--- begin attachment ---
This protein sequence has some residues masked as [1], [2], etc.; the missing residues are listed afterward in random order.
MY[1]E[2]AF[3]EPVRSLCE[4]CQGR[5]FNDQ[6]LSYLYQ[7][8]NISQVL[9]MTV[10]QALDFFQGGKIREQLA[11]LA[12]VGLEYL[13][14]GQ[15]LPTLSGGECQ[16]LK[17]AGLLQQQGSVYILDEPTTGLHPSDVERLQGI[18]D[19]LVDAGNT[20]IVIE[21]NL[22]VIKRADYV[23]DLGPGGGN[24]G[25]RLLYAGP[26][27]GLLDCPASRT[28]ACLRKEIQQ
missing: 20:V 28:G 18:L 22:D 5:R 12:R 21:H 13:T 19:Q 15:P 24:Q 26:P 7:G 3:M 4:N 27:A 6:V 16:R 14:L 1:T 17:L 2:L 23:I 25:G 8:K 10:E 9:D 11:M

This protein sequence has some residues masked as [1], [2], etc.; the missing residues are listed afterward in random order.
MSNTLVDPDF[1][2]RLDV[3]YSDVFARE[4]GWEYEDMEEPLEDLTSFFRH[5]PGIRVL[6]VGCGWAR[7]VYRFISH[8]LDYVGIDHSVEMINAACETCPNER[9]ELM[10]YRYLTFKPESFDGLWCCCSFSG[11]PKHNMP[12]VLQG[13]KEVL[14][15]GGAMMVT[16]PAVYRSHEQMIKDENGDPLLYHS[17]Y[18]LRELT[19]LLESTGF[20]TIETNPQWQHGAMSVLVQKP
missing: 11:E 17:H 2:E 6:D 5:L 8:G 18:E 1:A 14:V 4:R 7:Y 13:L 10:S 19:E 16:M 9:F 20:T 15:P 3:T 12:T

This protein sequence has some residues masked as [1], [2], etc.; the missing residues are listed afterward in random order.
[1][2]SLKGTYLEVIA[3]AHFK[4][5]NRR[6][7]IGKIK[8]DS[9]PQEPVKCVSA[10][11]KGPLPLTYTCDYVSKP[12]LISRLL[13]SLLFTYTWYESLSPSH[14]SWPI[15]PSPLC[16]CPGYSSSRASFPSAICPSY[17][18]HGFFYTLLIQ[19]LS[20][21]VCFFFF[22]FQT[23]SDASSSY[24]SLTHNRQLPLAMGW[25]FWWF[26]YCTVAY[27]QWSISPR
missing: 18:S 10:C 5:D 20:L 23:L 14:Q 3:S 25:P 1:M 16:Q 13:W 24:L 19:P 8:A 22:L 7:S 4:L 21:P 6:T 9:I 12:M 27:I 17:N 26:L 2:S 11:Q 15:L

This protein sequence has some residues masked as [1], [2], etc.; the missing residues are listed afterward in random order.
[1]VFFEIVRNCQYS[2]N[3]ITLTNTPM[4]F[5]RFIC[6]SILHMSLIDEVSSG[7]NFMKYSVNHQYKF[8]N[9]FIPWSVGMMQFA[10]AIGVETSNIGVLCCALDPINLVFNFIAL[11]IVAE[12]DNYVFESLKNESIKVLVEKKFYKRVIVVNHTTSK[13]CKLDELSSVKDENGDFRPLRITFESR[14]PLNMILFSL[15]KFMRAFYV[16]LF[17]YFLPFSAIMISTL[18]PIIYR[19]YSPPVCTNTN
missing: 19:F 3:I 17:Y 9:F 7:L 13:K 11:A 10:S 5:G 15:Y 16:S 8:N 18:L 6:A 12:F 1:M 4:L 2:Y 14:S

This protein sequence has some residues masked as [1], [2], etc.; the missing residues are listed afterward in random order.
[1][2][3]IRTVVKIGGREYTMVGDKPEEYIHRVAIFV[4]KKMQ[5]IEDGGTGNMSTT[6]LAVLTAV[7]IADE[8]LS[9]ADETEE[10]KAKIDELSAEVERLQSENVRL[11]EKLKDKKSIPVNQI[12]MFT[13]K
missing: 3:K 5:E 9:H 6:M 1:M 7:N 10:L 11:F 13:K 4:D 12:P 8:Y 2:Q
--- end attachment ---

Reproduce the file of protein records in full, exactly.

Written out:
This protein sequence has some residues masked as [1], [2], etc.; the missing residues are listed afterward in random order.
MY[1]E[2]AF[3]EPVRSLCE[4]CQGR[5]FNDQ[6]LSYLYQ[7][8]NISQVL[9]MTV[10]QALDFFQGGKIREQLA[11]LA[12]VGLEYL[13][14]GQ[15]LPTLSGGECQ[16]LK[17]AGLLQQQGSVYILDEPTTGLHPSDVERLQGI[18]D[19]LVDAGNT[20]IVIE[21]NL[22]VIKRADYV[23]DLGPGGGN[24]G[25]RLLYAGP[26][27]GLLDCPASRT[28]ACLRKEIQQ
missing: 20:V 28:G 18:L 22:D 5:R 12:R 21:H 13:T 19:Q 15:P 24:Q 26:P 7:G 3:M 4:N 27:A 6:V 16:R 14:L 1:T 17:L 2:L 23:I 25:G 8:K 10:E 9:D 11:M

This protein sequence has some residues masked as [1], [2], etc.; the missing residues are listed afterward in random order.
MSNTLVDPDF[1][2]RLDV[3]YSDVFARE[4]GWEYEDMEEPLEDLTSFFRH[5]PGIRVL[6]VGCGWAR[7]VYRFISH[8]LDYVGIDHSVEMINAACETCPNER[9]ELM[10]YRYLTFKPESFDGLWCCCSFSG[11]PKHNMP[12]VLQG[13]KEVL[14][15]GGAMMVT[16]PAVYRSHEQMIKDENGDPLLYHS[17]Y[18]LRELT[19]LLESTGF[20]TIETNPQWQHGAMSVLVQKP
missing: 11:E 17:H 2:E 6:D 5:L 8:G 18:E 1:A 14:V 4:R 7:Y 13:L 10:S 19:E 16:M 9:F 20:T 15:P 3:T 12:T

This protein sequence has some residues masked as [1], [2], etc.; the missing residues are listed afterward in random order.
[1][2]SLKGTYLEVIA[3]AHFK[4][5]NRR[6][7]IGKIK[8]DS[9]PQEPVKCVSA[10][11]KGPLPLTYTCDYVSKP[12]LISRLL[13]SLLFTYTWYESLSPSH[14]SWPI[15]PSPLC[16]CPGYSSSRASFPSAICPSY[17][18]HGFFYTLLIQ[19]LS[20][21]VCFFFF[22]FQT[23]SDASSSY[24]SLTHNRQLPLAMGW[25]FWWF[26]YCTVAY[27]QWSISPR
missing: 18:S 10:C 5:D 20:L 23:L 14:Q 3:S 25:P 1:M 16:Q 13:W 24:L 19:P 8:A 22:L 7:S 4:L 21:P 6:T 9:I 12:M 27:I 17:N 26:L 2:S 11:Q 15:L

This protein sequence has some residues masked as [1], [2], etc.; the missing residues are listed afterward in random order.
[1]VFFEIVRNCQYS[2]N[3]ITLTNTPM[4]F[5]RFIC[6]SILHMSLIDEVSSG[7]NFMKYSVNHQYKF[8]N[9]FIPWSVGMMQFA[10]AIGVETSNIGVLCCALDPINLVFNFIAL[11]IVAE[12]DNYVFESLKNESIKVLVEKKFYKRVIVVNHTTSK[13]CKLDELSSVKDENGDFRPLRITFESR[14]PLNMILFSL[15]KFMRAFYV[16]LF[17]YFLPFSAIMISTL[18]PIIYR[19]YSPPVCTNTN
missing: 19:F 3:I 17:Y 9:F 7:L 13:K 11:A 10:S 5:G 15:Y 16:S 8:N 18:L 6:A 12:F 1:M 4:L 2:Y 14:S

This protein sequence has some residues masked as [1], [2], etc.; the missing residues are listed afterward in random order.
[1][2][3]IRTVVKIGGREYTMVGDKPEEYIHRVAIFV[4]KKMQ[5]IEDGGTGNMSTT[6]LAVLTAV[7]IADE[8]LS[9]ADETEE[10]KAKIDELSAEVERLQSENVRL[11]EKLKDKKSIPVNQI[12]MFT[13]K
missing: 3:K 5:E 9:H 6:M 1:M 7:N 10:L 11:F 13:K 4:D 12:P 8:Y 2:Q